The time comes, the man comes. Zaragoza entered the City Hall at a time when the economy of Spain, hungry for income, craved the juicy wads of currency that tourism promised. His plans for Benidorm undoubtedly benefited from a political climate in which large projects could be carried out without much difficulty if you knew the right people (and he knew them).

But there was something about Zaragoza's personality, a combination of charm, willpower and an unwavering belief that a better future was as possible as achievable, which made it a reality.

When he was threatened with the excommunication of the Bishop of Valencia for allowing the bikini to be worn on the beaches of Benidorm, as the story goes, 'Peret' traveled to Madrid on his faithful Vespa and convinced Franco and his wife.

His advertising stunts were famous: he brought almond blossoms to Finland and brought the laponds to parade with traditional costumes. Zaragoza started the Benidorm Festival, inspired by San Remo, which launched the races of Raphael and Julio Iglesias.

Camino del Balcón del Mediterráneo en Benidorm

Mediterranean Balcony Road in Benidorm © Julio Jiménez Corral

The history of Spain in the last 60 years is written here in concrete, glass and brick. So far, the architectural heritage of Benidorm has not been one of the great reasons to visit it, but it will not be long before design students tour the city with the notebook in hand.

The city has more skyscrapers per square kilometer than any other place on the planet except New York, and the 'vertical model' of the General Plan of 1956 was widely acclaimed by modern urban planners for its intelligent consumption of land and resources.

Each one has their favorite buildings, from the Levante Tower, 120 meters of slender minimalist elegance by Carlos Gilardi, the impressive coastal slab of Torre Coblanca, an early work by Juan Guardiola, and the bulbous and brutalist forms of 148 meters by Neguri Gane, from Pérez-Guerras.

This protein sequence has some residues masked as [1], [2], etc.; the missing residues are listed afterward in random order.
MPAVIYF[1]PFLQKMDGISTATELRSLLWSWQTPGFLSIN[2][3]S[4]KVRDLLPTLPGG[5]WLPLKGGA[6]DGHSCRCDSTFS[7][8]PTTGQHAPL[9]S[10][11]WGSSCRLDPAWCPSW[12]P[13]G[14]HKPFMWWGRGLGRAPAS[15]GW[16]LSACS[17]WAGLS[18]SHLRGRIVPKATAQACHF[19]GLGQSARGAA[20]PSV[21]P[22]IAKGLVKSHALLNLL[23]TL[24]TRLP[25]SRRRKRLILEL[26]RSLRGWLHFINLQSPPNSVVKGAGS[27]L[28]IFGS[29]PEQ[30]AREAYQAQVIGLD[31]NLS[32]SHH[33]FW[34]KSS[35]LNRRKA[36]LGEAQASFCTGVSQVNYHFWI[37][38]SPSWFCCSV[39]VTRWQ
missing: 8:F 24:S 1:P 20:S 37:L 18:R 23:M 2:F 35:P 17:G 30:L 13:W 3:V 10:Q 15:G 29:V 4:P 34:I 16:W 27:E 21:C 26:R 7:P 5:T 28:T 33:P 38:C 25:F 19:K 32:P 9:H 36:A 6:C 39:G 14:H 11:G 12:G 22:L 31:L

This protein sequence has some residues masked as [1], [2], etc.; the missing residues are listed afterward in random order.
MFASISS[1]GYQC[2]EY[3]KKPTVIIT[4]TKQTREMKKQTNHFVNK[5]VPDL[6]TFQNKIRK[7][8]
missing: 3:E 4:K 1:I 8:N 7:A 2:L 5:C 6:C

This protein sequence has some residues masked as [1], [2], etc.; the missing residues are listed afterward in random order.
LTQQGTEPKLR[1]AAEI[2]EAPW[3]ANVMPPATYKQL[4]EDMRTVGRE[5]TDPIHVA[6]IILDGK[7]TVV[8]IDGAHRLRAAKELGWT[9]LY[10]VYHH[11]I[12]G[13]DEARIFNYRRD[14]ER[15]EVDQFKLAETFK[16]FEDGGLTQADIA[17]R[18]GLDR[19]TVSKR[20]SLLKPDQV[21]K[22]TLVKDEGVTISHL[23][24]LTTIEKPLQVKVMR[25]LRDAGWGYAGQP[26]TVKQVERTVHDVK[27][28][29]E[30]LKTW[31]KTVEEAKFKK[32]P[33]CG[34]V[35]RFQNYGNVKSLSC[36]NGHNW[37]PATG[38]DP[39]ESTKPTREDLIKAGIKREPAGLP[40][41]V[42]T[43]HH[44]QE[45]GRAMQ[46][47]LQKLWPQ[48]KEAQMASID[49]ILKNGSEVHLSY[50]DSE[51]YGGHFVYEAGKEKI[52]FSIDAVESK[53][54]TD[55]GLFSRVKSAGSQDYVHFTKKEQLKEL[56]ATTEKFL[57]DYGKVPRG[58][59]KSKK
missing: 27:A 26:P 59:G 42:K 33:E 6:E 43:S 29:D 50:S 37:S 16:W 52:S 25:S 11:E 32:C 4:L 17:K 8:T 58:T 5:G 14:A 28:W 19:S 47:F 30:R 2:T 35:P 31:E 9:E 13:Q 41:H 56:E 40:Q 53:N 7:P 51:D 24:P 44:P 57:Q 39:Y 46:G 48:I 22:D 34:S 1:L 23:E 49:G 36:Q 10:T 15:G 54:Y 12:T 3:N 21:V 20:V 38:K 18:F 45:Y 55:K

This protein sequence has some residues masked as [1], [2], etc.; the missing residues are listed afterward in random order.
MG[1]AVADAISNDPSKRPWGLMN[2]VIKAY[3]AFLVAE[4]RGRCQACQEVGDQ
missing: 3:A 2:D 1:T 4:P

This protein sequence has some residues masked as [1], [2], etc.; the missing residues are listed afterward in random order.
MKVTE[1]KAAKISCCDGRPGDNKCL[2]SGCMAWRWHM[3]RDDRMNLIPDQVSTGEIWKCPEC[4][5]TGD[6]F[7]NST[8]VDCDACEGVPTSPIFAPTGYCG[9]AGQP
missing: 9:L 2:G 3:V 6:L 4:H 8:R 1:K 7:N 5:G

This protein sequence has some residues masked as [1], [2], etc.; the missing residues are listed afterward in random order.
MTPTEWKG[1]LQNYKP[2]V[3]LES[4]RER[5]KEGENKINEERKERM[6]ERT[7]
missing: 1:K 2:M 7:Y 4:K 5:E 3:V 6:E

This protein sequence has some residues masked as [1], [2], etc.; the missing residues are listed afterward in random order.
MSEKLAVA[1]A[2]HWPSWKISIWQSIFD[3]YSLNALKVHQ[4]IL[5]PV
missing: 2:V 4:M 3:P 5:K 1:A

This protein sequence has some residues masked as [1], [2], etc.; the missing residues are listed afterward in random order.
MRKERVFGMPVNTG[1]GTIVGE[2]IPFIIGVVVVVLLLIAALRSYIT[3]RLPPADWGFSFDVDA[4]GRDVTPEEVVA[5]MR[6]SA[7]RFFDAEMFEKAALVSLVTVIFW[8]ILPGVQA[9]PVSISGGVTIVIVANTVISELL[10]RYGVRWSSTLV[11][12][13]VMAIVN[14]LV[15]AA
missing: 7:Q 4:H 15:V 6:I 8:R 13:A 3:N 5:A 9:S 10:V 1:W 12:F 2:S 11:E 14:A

Lovers of mid-century modernity and Mad Men chic will be in their element in Levante Beach, place of the first important building push in Benidorm, where the high-rise buildings of the 60s and 70s with their concrete and rhythmic lattices balconies that used to be thought to be rude and ugly and now emit a tempting breath of retro glamor.

West, built later, is bigger and bolder, with the Timeless Building, a brilliant gold arch that would not be out of place in the capital of some Central Asian Republic rich in oil, and the 186-meter Grand Hotel Bali, the highest hotel in Europe. If Benidorm were a Manhattan by the sea, this would be its Empire State Building.

And when the urban jungle becomes too much, there is another kind of wildlife just around the corner. If a way to measure the quality of life of a city is how fast you can get out of it, Benidorm has a high rating.

From the end of Levante, where the towers go out, a path leads along the promontory and in a matter of minutes you find yourself in the Serra Gelada Natural Park. Below is the small Mediterranean cove of Tío Ximó, heartbreakingly beautiful, where it is said (another legend of Benidorm) that Uncle Ximó rented his stone cabin to the couples on their wedding night.

Runners and walkers walk the coastal paths. To the north from the Tower of Les Caletes of the 16th century, recently restored, there is an amazing view of cliffs that rise 300 meters of orange-colored rock with deposits of ocher color, as if the setting sun had touched them .